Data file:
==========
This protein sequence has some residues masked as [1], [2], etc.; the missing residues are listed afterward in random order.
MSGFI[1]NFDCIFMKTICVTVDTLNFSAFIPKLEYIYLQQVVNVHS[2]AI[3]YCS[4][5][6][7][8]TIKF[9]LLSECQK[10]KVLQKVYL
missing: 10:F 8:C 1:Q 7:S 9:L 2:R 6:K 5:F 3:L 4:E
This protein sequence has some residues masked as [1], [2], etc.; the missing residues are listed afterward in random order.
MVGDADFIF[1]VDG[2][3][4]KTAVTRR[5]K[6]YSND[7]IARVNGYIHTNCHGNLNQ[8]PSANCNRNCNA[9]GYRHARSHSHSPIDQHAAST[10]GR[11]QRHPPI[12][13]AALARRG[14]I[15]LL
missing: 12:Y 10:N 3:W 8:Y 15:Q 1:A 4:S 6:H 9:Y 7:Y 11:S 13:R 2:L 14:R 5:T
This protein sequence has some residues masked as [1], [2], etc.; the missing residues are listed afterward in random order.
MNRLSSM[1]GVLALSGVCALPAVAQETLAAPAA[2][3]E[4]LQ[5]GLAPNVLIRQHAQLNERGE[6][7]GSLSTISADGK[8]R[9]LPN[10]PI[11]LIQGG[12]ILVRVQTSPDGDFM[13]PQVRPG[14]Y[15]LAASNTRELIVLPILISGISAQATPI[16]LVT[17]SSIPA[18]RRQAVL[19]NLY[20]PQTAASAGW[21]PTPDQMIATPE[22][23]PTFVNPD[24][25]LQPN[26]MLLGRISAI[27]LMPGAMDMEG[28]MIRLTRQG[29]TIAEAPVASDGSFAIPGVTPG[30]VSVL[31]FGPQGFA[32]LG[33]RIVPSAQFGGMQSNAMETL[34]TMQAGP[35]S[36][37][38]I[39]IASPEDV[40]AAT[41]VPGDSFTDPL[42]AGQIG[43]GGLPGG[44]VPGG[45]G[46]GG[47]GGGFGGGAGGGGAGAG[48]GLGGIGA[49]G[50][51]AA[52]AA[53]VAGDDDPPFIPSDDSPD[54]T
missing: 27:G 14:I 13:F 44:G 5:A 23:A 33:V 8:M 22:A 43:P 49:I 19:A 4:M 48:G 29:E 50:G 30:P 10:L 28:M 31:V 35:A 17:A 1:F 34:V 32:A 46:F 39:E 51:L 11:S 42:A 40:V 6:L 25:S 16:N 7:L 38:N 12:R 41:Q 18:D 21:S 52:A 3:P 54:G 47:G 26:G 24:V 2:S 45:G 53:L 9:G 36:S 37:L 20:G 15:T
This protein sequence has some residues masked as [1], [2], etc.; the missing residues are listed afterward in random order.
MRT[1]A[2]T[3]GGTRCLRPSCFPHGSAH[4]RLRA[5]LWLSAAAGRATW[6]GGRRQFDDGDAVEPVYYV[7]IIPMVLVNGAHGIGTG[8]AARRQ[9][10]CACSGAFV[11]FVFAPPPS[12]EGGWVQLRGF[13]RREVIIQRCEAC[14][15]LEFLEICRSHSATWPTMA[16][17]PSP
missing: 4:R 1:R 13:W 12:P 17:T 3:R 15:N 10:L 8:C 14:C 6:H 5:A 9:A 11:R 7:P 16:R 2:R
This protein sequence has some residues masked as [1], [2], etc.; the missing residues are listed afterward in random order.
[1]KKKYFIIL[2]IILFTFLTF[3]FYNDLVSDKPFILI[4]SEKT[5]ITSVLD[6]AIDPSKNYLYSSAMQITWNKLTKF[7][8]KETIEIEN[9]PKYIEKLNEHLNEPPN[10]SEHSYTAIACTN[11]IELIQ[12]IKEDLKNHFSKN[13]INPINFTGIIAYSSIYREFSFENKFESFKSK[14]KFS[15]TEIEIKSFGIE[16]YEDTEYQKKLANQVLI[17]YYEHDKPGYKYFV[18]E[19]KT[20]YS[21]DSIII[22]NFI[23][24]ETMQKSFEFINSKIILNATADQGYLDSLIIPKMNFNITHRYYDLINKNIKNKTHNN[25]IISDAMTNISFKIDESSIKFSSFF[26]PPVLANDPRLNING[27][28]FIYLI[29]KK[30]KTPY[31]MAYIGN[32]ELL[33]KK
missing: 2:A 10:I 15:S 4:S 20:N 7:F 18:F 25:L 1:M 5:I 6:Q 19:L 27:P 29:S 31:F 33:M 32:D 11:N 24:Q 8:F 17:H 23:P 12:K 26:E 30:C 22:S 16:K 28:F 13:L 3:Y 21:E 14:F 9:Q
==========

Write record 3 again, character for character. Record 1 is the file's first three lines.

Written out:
This protein sequence has some residues masked as [1], [2], etc.; the missing residues are listed afterward in random order.
MNRLSSM[1]GVLALSGVCALPAVAQETLAAPAA[2][3]E[4]LQ[5]GLAPNVLIRQHAQLNERGE[6][7]GSLSTISADGK[8]R[9]LPN[10]PI[11]LIQGG[12]ILVRVQTSPDGDFM[13]PQVRPG[14]Y[15]LAASNTRELIVLPILISGISAQATPI[16]LVT[17]SSIPA[18]RRQAVL[19]NLY[20]PQTAASAGW[21]PTPDQMIATPE[22][23]PTFVNPD[24][25]LQPN[26]MLLGRISAI[27]LMPGAMDMEG[28]MIRLTRQG[29]TIAEAPVASDGSFAIPGVTPG[30]VSVL[31]FGPQGFA[32]LG[33]RIVPSAQFGGMQSNAMETL[34]TMQAGP[35]S[36][37][38]I[39]IASPEDV[40]AAT[41]VPGDSFTDPL[42]AGQIG[43]GGLPGG[44]VPGG[45]G[46]GG[47]GGGFGGGAGGGGAGAG[48]GLGGIGA[49]G[50][51]AA[52]AA[53]VAGDDDPPFIPSDDSPD[54]T
missing: 27:G 14:I 13:F 44:G 5:A 23:A 33:V 8:M 22:A 43:P 49:I 19:A 4:M 48:G 29:E 50:G 30:P 10:L 28:M 31:V 35:A 17:A 1:F 34:V 32:A 46:F 39:E 51:L 11:S 42:A 40:V 6:L 25:S 16:N 7:L 38:N 12:R 41:Q 18:D 21:S 52:A 3:P 54:G 47:G 26:G 24:V 2:S 45:G 53:L 9:G 36:S 37:L 20:G 15:T